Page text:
Wanuri Kahiu, director of the proscribed Kenyan gay movie Rafiki and two of her cast members received a standing ovation when their controversial film premiered at the Cannes Festival in France.
The three women, all dressed in white, were overwhelmed with emotions as delegates applauded them for the film that has been banned from showing in Kenya. Rafiki is the first Kenyan feature film to be selected for the prestigious festival in France.
“Africa is always depicted as a place with lots of pain, suffering, war and disease,” Wanuri Kahiu said at the event on Thursday.
“Our ambition is to make sure the image of Africa is also fun, joyous and full of hope. Afro bubblegum’ is a genre we just invented — it’s fun, fierce and frivolous work coming from Africa,” she declared, with a smile that could stop traffic.
“Unfortunately not enough people know about the way people live in modern Africa. Usually when you see Africans you see them in villages carrying water on their head. I have never carried water on my head in my life,” she laughed.
“We want to celebrate African urban pop culture,” she said. Kahiu’s optimism extends to her own film, convinced that one day the ban in her homeland will be lifted.
“We have experienced films and books being banned in the past and now they are absolutely available in Kenya. Sometimes art comes out from exile.” the 37-year-old said.
Ms Kahiu said she does not regret making the controversial film and expressed her disappointment with the ban by the Kenya Film Classification Board (KFCB).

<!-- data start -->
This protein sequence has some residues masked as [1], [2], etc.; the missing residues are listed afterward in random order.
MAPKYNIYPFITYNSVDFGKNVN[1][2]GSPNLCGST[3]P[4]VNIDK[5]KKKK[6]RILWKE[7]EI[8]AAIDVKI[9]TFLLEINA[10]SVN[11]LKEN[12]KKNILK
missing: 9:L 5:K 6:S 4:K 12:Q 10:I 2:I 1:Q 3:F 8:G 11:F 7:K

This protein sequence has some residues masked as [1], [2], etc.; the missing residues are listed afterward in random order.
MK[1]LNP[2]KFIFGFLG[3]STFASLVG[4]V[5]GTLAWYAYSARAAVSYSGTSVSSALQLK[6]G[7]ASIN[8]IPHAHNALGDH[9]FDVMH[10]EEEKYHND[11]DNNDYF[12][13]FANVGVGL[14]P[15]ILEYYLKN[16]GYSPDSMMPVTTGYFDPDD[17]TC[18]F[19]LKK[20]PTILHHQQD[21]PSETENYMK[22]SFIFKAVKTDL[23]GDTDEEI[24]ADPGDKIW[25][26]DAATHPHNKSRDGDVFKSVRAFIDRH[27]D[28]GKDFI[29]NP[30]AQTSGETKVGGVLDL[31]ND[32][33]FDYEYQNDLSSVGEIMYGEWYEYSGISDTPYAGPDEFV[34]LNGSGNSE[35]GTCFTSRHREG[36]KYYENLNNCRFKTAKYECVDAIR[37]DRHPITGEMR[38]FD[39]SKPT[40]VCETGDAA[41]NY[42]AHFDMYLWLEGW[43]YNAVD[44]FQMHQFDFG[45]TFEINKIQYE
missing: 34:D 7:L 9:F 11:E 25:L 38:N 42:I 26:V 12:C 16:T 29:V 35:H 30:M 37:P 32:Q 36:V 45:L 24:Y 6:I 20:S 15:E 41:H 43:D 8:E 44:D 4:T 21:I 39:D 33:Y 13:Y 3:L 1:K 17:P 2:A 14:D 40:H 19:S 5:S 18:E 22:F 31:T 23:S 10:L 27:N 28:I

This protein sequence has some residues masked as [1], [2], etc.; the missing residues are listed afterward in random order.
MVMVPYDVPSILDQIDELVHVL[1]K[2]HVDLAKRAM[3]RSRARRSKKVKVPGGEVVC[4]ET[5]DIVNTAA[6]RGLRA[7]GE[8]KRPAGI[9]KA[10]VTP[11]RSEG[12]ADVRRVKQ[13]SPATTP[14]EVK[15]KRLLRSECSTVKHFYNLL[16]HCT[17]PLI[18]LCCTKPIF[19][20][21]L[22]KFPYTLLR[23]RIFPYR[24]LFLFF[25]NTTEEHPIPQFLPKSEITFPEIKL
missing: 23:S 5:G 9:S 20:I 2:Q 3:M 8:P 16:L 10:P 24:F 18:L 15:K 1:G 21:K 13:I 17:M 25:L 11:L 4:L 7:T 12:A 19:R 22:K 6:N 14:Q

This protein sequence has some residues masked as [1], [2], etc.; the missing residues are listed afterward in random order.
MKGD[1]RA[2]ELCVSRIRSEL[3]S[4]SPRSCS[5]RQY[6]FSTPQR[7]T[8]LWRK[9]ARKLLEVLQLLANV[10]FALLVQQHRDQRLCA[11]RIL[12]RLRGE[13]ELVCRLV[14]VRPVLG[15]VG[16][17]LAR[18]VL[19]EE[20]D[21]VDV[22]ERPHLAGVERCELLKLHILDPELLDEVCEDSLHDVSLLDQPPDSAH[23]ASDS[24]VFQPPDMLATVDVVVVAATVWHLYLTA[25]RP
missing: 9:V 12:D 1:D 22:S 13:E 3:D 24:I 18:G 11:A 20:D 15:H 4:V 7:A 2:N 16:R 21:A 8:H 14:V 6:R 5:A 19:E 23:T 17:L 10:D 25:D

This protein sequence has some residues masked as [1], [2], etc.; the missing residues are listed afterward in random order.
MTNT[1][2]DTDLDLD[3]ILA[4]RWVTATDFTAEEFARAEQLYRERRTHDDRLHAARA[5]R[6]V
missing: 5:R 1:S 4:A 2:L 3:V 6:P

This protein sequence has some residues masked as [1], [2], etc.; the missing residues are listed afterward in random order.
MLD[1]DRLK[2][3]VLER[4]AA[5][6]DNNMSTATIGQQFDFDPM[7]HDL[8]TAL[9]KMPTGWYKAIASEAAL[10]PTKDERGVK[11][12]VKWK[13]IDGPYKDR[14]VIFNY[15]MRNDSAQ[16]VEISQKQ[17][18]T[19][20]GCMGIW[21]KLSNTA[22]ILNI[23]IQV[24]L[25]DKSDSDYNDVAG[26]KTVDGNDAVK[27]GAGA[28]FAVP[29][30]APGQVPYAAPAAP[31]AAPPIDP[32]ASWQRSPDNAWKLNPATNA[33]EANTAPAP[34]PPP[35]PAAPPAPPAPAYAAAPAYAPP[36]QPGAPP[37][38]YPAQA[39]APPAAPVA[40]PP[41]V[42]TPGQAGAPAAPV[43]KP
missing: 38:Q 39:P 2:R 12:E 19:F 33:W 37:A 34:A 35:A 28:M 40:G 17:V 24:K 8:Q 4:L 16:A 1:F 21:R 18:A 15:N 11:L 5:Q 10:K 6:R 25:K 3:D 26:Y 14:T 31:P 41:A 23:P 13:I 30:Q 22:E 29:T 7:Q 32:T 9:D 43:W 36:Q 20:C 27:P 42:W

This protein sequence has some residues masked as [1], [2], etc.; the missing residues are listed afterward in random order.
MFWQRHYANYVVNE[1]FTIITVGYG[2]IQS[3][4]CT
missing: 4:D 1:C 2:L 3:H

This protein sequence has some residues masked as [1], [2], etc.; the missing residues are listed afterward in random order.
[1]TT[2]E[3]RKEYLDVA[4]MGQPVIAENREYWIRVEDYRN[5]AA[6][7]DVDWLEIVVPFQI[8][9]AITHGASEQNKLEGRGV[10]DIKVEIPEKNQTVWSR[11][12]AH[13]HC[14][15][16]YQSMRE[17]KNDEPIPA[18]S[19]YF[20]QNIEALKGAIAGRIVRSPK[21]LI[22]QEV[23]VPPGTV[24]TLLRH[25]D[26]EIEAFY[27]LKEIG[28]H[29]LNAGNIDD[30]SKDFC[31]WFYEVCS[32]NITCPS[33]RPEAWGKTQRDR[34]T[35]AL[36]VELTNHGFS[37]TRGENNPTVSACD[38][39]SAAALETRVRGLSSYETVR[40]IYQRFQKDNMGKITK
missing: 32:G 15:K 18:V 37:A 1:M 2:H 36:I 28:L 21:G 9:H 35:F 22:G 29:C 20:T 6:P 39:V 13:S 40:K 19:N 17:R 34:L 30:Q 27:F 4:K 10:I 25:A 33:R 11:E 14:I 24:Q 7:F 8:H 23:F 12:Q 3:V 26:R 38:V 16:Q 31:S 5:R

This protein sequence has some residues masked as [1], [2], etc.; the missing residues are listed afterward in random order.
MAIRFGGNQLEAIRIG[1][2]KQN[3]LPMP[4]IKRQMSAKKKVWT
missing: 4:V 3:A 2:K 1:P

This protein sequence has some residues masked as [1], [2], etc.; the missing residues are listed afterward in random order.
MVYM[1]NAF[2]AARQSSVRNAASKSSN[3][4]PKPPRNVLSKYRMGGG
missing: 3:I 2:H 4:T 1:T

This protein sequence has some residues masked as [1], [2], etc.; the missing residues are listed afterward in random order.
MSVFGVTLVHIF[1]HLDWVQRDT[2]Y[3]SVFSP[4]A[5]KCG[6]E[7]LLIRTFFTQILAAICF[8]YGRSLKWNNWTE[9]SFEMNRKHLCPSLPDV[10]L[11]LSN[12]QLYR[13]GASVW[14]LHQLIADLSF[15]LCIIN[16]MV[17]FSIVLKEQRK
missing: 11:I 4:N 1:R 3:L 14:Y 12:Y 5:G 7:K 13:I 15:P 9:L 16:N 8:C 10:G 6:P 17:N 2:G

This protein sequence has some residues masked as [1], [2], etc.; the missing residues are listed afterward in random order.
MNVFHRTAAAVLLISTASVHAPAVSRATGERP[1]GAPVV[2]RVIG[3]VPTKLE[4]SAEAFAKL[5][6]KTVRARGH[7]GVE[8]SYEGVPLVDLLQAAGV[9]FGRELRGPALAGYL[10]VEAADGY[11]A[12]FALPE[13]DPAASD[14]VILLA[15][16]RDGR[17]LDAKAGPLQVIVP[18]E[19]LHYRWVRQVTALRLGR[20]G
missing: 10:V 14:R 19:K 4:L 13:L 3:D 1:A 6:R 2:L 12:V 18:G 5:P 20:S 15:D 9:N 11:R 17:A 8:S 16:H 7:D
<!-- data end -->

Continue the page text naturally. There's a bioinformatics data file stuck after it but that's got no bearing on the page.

“We know we live in a conservative society,” she said, “and we had hoped for an 18 rating even if the film is quite tame.
“The love scenes are actually cute, they are fumbling and naive, they don’t even take off their clothes. The girls would not know what to do. It was about their innocence,” she said.
“We just wanted to make a love story and the one that stood out the most” was the “Jumbula Tree”, a short story about the Ugandan Monica Arac de Nyeko — “just because it is such a beautiful coming-of-age story."
“The other stories I was reading at the time were not as soft and kind,” she added.
“We’re having a conversation not only about the LGBT community but also about freedom of expression and the right for artists to express themselves.”
KFCB CEO Ezekiel Mutua banned the film arguing that its contents goes against the morals and cultural believes of Kenyan people.
“Our culture and laws recognise family as the basic unit of society. “The (board) cannot, therefore, allow lesbian content to be accessed by children in Kenya.”
Mutua asked its director, Wanuri Kahiu remove the "offensive classifiable elements", including "romantic scenes" and "a happy ending".
Cannes Festival is an annual film festival held in Cannes, France and previews new films of all genres, including documentaries from across the world.